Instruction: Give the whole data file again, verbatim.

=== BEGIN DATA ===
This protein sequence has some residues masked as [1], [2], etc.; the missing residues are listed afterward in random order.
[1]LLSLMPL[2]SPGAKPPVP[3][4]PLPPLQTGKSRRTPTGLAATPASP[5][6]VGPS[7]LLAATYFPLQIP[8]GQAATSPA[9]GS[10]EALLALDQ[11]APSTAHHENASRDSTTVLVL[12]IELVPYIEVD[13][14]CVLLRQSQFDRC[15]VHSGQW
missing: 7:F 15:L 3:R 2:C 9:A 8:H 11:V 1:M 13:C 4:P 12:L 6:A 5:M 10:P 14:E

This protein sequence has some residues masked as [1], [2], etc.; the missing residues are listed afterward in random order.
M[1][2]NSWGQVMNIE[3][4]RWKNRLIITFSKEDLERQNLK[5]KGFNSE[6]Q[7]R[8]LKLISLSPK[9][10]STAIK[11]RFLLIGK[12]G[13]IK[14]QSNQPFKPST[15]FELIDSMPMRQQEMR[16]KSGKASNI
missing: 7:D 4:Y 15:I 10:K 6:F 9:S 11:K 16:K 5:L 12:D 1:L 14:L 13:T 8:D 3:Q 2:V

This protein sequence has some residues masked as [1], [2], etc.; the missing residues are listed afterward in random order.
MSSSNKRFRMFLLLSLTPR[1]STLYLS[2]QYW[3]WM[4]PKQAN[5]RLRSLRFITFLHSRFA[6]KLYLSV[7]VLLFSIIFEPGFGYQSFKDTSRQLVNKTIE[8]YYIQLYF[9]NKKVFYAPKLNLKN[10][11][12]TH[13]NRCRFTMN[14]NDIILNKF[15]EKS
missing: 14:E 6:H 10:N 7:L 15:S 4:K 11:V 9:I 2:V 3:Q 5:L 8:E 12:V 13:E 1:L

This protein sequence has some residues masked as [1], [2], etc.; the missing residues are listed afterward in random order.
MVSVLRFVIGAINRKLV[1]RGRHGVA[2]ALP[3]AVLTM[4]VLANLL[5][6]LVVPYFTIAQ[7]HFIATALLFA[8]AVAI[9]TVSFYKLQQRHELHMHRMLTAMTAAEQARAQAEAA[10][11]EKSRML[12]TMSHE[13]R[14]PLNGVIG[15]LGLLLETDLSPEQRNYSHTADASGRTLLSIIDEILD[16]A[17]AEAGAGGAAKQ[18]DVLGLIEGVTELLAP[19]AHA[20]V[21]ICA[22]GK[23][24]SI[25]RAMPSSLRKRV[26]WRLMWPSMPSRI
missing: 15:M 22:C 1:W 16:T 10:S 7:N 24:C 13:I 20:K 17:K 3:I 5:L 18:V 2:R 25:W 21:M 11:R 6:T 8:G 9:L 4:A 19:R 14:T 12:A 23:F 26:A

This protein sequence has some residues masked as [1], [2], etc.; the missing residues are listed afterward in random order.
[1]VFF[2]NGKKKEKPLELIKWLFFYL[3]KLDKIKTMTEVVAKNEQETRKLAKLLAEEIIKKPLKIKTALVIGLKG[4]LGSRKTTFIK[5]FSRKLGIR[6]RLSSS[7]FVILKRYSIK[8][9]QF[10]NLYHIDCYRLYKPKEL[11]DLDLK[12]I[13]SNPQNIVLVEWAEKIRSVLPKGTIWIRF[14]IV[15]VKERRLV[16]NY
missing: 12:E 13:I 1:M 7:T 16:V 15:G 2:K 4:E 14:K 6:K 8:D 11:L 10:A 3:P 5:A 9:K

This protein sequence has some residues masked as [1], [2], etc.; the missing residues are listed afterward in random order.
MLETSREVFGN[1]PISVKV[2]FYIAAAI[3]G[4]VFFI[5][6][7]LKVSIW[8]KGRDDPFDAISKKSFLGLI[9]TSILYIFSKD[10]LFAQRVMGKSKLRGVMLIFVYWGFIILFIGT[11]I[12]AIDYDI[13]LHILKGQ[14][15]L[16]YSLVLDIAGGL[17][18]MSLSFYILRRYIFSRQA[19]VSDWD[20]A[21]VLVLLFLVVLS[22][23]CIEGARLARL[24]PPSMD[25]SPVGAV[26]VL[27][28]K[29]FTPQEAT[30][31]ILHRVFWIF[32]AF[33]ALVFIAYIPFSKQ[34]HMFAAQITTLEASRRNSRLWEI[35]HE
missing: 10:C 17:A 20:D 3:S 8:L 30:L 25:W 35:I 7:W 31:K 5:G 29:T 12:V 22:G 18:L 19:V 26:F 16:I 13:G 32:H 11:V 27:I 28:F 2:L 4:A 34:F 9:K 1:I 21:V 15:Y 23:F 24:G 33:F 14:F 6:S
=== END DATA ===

This protein sequence has some residues masked as [1], [2], etc.; the missing residues are listed afterward in random order.
[1]LLSLMPL[2]SPGAKPPVP[3][4]PLPPLQTGKSRRTPTGLAATPASP[5][6]VGPS[7]LLAATYFPLQIP[8]GQAATSPA[9]GS[10]EALLALDQ[11]APSTAHHENASRDSTTVLVL[12]IELVPYIEVD[13][14]CVLLRQSQFDRC[15]VHSGQW
missing: 7:F 15:L 3:R 2:C 9:A 8:H 11:V 1:M 13:C 4:P 12:L 6:A 5:M 10:P 14:E

This protein sequence has some residues masked as [1], [2], etc.; the missing residues are listed afterward in random order.
M[1][2]NSWGQVMNIE[3][4]RWKNRLIITFSKEDLERQNLK[5]KGFNSE[6]Q[7]R[8]LKLISLSPK[9][10]STAIK[11]RFLLIGK[12]G[13]IK[14]QSNQPFKPST[15]FELIDSMPMRQQEMR[16]KSGKASNI
missing: 7:D 4:Y 15:I 10:K 6:F 9:S 11:K 16:K 5:L 12:D 1:L 14:L 13:T 8:D 3:Q 2:V

This protein sequence has some residues masked as [1], [2], etc.; the missing residues are listed afterward in random order.
MSSSNKRFRMFLLLSLTPR[1]STLYLS[2]QYW[3]WM[4]PKQAN[5]RLRSLRFITFLHSRFA[6]KLYLSV[7]VLLFSIIFEPGFGYQSFKDTSRQLVNKTIE[8]YYIQLYF[9]NKKVFYAPKLNLKN[10][11][12]TH[13]NRCRFTMN[14]NDIILNKF[15]EKS
missing: 14:E 6:H 10:N 7:L 15:S 4:K 11:V 9:I 2:V 3:Q 5:L 8:E 12:V 13:E 1:L

This protein sequence has some residues masked as [1], [2], etc.; the missing residues are listed afterward in random order.
MVSVLRFVIGAINRKLV[1]RGRHGVA[2]ALP[3]AVLTM[4]VLANLL[5][6]LVVPYFTIAQ[7]HFIATALLFA[8]AVAI[9]TVSFYKLQQRHELHMHRMLTAMTAAEQARAQAEAA[10][11]EKSRML[12]TMSHE[13]R[14]PLNGVIG[15]LGLLLETDLSPEQRNYSHTADASGRTLLSIIDEILD[16]A[17]AEAGAGGAAKQ[18]DVLGLIEGVTELLAP[19]AHA[20]V[21]ICA[22]GK[23][24]SI[25]RAMPSSLRKRV[26]WRLMWPSMPSRI
missing: 15:M 22:C 1:W 16:T 10:S 7:N 24:C 13:I 20:K 17:K 3:I 5:L 18:V 2:R 25:W 21:M 11:R 6:T 8:G 9:L 4:A 19:R 14:T 12:A 23:F 26:A

This protein sequence has some residues masked as [1], [2], etc.; the missing residues are listed afterward in random order.
[1]VFF[2]NGKKKEKPLELIKWLFFYL[3]KLDKIKTMTEVVAKNEQETRKLAKLLAEEIIKKPLKIKTALVIGLKG[4]LGSRKTTFIK[5]FSRKLGIR[6]RLSSS[7]FVILKRYSIK[8][9]QF[10]NLYHIDCYRLYKPKEL[11]DLDLK[12]I[13]SNPQNIVLVEWAEKIRSVLPKGTIWIRF[14]IV[15]VKERRLV[16]NY
missing: 12:E 13:I 1:M 7:T 16:V 15:G 2:K 4:E 14:K 6:K 8:D 11:L 10:A 3:P 5:A 9:K

This protein sequence has some residues masked as [1], [2], etc.; the missing residues are listed afterward in random order.
MLETSREVFGN[1]PISVKV[2]FYIAAAI[3]G[4]VFFI[5][6][7]LKVSIW[8]KGRDDPFDAISKKSFLGLI[9]TSILYIFSKD[10]LFAQRVMGKSKLRGVMLIFVYWGFIILFIGT[11]I[12]AIDYDI[13]LHILKGQ[14][15]L[16]YSLVLDIAGGL[17][18]MSLSFYILRRYIFSRQA[19]VSDWD[20]A[21]VLVLLFLVVLS[22][23]CIEGARLARL[24]PPSMD[25]SPVGAV[26]VL[27][28]K[29]FTPQEAT[30][31]ILHRVFWIF[32]AF[33]ALVFIAYIPFSKQ[34]HMFAAQITTLEASRRNSRLWEI[35]HE
missing: 10:C 17:A 20:D 3:S 8:L 30:L 25:W 35:I 7:W 31:K 5:G 29:T 12:V 22:G 18:L 19:V 26:F 16:I 13:G 32:H 11:V 27:I 28:F 2:L 4:A 34:F 9:K 1:I 21:V 15:Y 23:F 24:G 33:F 14:F 6:S